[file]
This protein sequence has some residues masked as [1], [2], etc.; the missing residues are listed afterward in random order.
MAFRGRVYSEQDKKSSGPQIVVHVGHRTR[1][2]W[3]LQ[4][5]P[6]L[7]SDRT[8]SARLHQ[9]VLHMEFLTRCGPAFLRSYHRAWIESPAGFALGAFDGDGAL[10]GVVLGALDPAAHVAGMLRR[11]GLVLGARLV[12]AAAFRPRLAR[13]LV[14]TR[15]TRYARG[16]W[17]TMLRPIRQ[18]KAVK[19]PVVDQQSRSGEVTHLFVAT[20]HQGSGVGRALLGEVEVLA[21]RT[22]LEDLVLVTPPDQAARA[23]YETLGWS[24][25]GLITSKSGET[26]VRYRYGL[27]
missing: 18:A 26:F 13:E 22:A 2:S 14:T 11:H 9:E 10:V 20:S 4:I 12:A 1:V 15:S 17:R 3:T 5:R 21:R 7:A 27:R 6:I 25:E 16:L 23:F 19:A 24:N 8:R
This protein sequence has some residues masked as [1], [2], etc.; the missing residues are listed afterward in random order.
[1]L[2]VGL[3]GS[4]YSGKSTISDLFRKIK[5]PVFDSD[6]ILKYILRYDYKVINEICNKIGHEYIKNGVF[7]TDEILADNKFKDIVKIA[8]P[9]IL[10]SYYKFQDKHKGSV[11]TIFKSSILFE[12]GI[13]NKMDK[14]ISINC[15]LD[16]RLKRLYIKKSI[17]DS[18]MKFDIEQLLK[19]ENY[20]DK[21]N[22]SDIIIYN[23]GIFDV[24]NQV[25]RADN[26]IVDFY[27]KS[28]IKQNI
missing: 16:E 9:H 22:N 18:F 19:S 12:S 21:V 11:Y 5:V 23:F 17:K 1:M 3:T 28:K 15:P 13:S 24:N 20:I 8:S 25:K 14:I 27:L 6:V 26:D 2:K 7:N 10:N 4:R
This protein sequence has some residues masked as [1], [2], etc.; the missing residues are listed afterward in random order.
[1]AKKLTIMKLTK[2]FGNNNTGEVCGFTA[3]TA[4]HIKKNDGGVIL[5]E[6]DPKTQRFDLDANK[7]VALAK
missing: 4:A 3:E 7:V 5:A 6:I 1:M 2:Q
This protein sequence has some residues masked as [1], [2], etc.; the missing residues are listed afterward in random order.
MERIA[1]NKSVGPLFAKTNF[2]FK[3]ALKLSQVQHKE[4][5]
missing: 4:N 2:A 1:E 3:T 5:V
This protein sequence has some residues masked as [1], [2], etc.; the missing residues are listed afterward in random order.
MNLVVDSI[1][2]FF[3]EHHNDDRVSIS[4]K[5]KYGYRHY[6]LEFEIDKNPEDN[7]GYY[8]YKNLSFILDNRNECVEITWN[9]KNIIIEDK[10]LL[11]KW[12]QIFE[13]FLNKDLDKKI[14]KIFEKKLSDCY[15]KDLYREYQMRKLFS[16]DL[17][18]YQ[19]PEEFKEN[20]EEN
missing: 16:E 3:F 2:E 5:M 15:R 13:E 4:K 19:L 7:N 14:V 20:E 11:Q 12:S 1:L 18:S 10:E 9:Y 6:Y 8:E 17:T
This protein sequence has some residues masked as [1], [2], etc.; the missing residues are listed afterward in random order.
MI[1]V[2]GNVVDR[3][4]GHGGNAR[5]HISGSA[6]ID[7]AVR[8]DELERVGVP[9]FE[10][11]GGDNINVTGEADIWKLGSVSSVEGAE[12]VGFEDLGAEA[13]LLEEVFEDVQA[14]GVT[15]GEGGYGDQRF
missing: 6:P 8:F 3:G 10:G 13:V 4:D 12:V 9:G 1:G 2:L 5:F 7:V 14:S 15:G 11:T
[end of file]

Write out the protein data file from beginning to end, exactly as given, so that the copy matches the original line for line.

This protein sequence has some residues masked as [1], [2], etc.; the missing residues are listed afterward in random order.
MAFRGRVYSEQDKKSSGPQIVVHVGHRTR[1][2]W[3]LQ[4][5]P[6]L[7]SDRT[8]SARLHQ[9]VLHMEFLTRCGPAFLRSYHRAWIESPAGFALGAFDGDGAL[10]GVVLGALDPAAHVAGMLRR[11]GLVLGARLV[12]AAAFRPRLAR[13]LV[14]TR[15]TRYARG[16]W[17]TMLRPIRQ[18]KAVK[19]PVVDQQSRSGEVTHLFVAT[20]HQGSGVGRALLGEVEVLA[21]RT[22]LEDLVLVTPPDQAARA[23]YETLGWS[24][25]GLITSKSGET[26]VRYRYGL[27]
missing: 18:A 26:F 13:E 22:A 2:S 14:T 11:H 9:E 10:V 20:S 4:I 12:A 1:V 15:S 17:R 3:T 5:R 21:R 7:A 27:R 6:I 25:E 16:L 23:F 19:A 24:N 8:R
This protein sequence has some residues masked as [1], [2], etc.; the missing residues are listed afterward in random order.
[1]L[2]VGL[3]GS[4]YSGKSTISDLFRKIK[5]PVFDSD[6]ILKYILRYDYKVINEICNKIGHEYIKNGVF[7]TDEILADNKFKDIVKIA[8]P[9]IL[10]SYYKFQDKHKGSV[11]TIFKSSILFE[12]GI[13]NKMDK[14]ISINC[15]LD[16]RLKRLYIKKSI[17]DS[18]MKFDIEQLLK[19]ENY[20]DK[21]N[22]SDIIIYN[23]GIFDV[24]NQV[25]RADN[26]IVDFY[27]KS[28]IKQNI
missing: 16:E 9:H 22:N 18:F 19:S 12:S 21:V 11:Y 5:V 23:F 17:K 1:M 3:T 28:K 15:P 13:S 24:N 20:I 8:S 25:K 14:I 27:L 6:V 26:D 2:K 7:N 10:N 4:R
This protein sequence has some residues masked as [1], [2], etc.; the missing residues are listed afterward in random order.
[1]AKKLTIMKLTK[2]FGNNNTGEVCGFTA[3]TA[4]HIKKNDGGVIL[5]E[6]DPKTQRFDLDANK[7]VALAK
missing: 4:A 3:E 7:V 5:A 6:I 1:M 2:Q
This protein sequence has some residues masked as [1], [2], etc.; the missing residues are listed afterward in random order.
MERIA[1]NKSVGPLFAKTNF[2]FK[3]ALKLSQVQHKE[4][5]
missing: 4:N 2:A 1:E 3:T 5:V
This protein sequence has some residues masked as [1], [2], etc.; the missing residues are listed afterward in random order.
MNLVVDSI[1][2]FF[3]EHHNDDRVSIS[4]K[5]KYGYRHY[6]LEFEIDKNPEDN[7]GYY[8]YKNLSFILDNRNECVEITWN[9]KNIIIEDK[10]LL[11]KW[12]QIFE[13]FLNKDLDKKI[14]KIFEKKLSDCY[15]KDLYREYQMRKLFS[16]DL[17][18]YQ[19]PEEFKEN[20]EEN
missing: 16:E 3:F 2:E 5:M 15:R 13:E 4:K 19:L 7:N 14:V 20:E 11:Q 12:S 1:L 18:S 10:E 9:Y 6:Y 8:E 17:T
This protein sequence has some residues masked as [1], [2], etc.; the missing residues are listed afterward in random order.
MI[1]V[2]GNVVDR[3][4]GHGGNAR[5]HISGSA[6]ID[7]AVR[8]DELERVGVP[9]FE[10][11]GGDNINVTGEADIWKLGSVSSVEGAE[12]VGFEDLGAEA[13]LLEEVFEDVQA[14]GVT[15]GEGGYGDQRF
missing: 6:P 8:F 3:G 10:G 13:V 4:D 12:V 9:G 1:G 2:L 5:F 7:V 14:S 15:G 11:T